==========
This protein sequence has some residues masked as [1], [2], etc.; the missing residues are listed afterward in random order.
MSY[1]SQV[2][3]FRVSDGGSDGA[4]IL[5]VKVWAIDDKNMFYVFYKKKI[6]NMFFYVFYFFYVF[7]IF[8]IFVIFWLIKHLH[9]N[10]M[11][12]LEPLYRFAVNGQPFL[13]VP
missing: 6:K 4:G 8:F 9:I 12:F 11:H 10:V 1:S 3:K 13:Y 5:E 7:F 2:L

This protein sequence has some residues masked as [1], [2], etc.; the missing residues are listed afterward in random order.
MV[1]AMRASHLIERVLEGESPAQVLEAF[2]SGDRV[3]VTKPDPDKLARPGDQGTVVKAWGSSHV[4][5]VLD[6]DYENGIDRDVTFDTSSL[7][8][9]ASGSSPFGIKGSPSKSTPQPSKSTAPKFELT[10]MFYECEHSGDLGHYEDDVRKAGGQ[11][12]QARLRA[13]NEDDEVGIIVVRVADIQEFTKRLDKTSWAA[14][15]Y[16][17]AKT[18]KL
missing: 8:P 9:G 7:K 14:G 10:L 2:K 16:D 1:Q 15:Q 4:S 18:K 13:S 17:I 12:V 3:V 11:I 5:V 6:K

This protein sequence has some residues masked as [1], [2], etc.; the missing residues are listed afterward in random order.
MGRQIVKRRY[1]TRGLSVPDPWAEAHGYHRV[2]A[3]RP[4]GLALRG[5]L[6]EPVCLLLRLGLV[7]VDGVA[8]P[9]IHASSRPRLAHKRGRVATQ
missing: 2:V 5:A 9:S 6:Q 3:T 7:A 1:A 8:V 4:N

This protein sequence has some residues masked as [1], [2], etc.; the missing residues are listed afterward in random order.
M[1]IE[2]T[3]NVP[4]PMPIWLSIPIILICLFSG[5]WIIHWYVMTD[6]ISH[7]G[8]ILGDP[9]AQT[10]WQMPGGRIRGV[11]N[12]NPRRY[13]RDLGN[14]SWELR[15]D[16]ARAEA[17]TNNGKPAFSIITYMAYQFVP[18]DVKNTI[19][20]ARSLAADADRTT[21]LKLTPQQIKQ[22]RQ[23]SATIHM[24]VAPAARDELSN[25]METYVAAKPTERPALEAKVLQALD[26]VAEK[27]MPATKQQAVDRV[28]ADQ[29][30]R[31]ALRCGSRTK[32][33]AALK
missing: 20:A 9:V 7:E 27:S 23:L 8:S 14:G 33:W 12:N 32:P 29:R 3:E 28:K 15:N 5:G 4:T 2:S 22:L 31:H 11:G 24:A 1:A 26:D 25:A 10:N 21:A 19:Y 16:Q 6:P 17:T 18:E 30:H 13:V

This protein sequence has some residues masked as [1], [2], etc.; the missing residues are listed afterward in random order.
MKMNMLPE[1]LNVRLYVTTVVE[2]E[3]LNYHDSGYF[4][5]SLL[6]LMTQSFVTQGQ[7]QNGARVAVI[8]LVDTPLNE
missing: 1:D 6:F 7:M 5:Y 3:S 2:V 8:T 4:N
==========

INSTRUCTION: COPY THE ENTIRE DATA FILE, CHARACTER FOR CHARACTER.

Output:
This protein sequence has some residues masked as [1], [2], etc.; the missing residues are listed afterward in random order.
MSY[1]SQV[2][3]FRVSDGGSDGA[4]IL[5]VKVWAIDDKNMFYVFYKKKI[6]NMFFYVFYFFYVF[7]IF[8]IFVIFWLIKHLH[9]N[10]M[11][12]LEPLYRFAVNGQPFL[13]VP
missing: 6:K 4:G 8:F 9:I 12:F 11:H 10:V 1:S 3:K 13:Y 5:E 7:F 2:L

This protein sequence has some residues masked as [1], [2], etc.; the missing residues are listed afterward in random order.
MV[1]AMRASHLIERVLEGESPAQVLEAF[2]SGDRV[3]VTKPDPDKLARPGDQGTVVKAWGSSHV[4][5]VLD[6]DYENGIDRDVTFDTSSL[7][8][9]ASGSSPFGIKGSPSKSTPQPSKSTAPKFELT[10]MFYECEHSGDLGHYEDDVRKAGGQ[11][12]QARLRA[13]NEDDEVGIIVVRVADIQEFTKRLDKTSWAA[14][15]Y[16][17]AKT[18]KL
missing: 8:P 9:G 7:K 14:G 10:L 2:K 16:D 1:Q 15:Q 4:S 18:K 13:S 17:I 12:V 3:V 11:I 5:V 6:K

This protein sequence has some residues masked as [1], [2], etc.; the missing residues are listed afterward in random order.
MGRQIVKRRY[1]TRGLSVPDPWAEAHGYHRV[2]A[3]RP[4]GLALRG[5]L[6]EPVCLLLRLGLV[7]VDGVA[8]P[9]IHASSRPRLAHKRGRVATQ
missing: 2:V 5:A 9:S 6:Q 3:T 7:A 1:A 8:V 4:N

This protein sequence has some residues masked as [1], [2], etc.; the missing residues are listed afterward in random order.
M[1]IE[2]T[3]NVP[4]PMPIWLSIPIILICLFSG[5]WIIHWYVMTD[6]ISH[7]G[8]ILGDP[9]AQT[10]WQMPGGRIRGV[11]N[12]NPRRY[13]RDLGN[14]SWELR[15]D[16]ARAEA[17]TNNGKPAFSIITYMAYQFVP[18]DVKNTI[19][20]ARSLAADADRTT[21]LKLTPQQIKQ[22]RQ[23]SATIHM[24]VAPAARDELSN[25]METYVAAKPTERPALEAKVLQALD[26]VAEK[27]MPATKQQAVDRV[28]ADQ[29][30]R[31]ALRCGSRTK[32][33]AALK
missing: 20:A 9:V 7:E 27:S 23:L 8:S 14:G 33:W 12:N 32:P 29:R 3:E 28:K 15:N 5:G 4:T 2:S 22:L 31:H 11:G 24:A 1:A 26:D 25:A 10:N 21:A 19:Y 16:Q 6:P 17:T 18:E 30:H 13:V

This protein sequence has some residues masked as [1], [2], etc.; the missing residues are listed afterward in random order.
MKMNMLPE[1]LNVRLYVTTVVE[2]E[3]LNYHDSGYF[4][5]SLL[6]LMTQSFVTQGQ[7]QNGARVAVI[8]LVDTPLNE
missing: 1:D 6:F 7:M 5:Y 3:S 2:V 8:T 4:N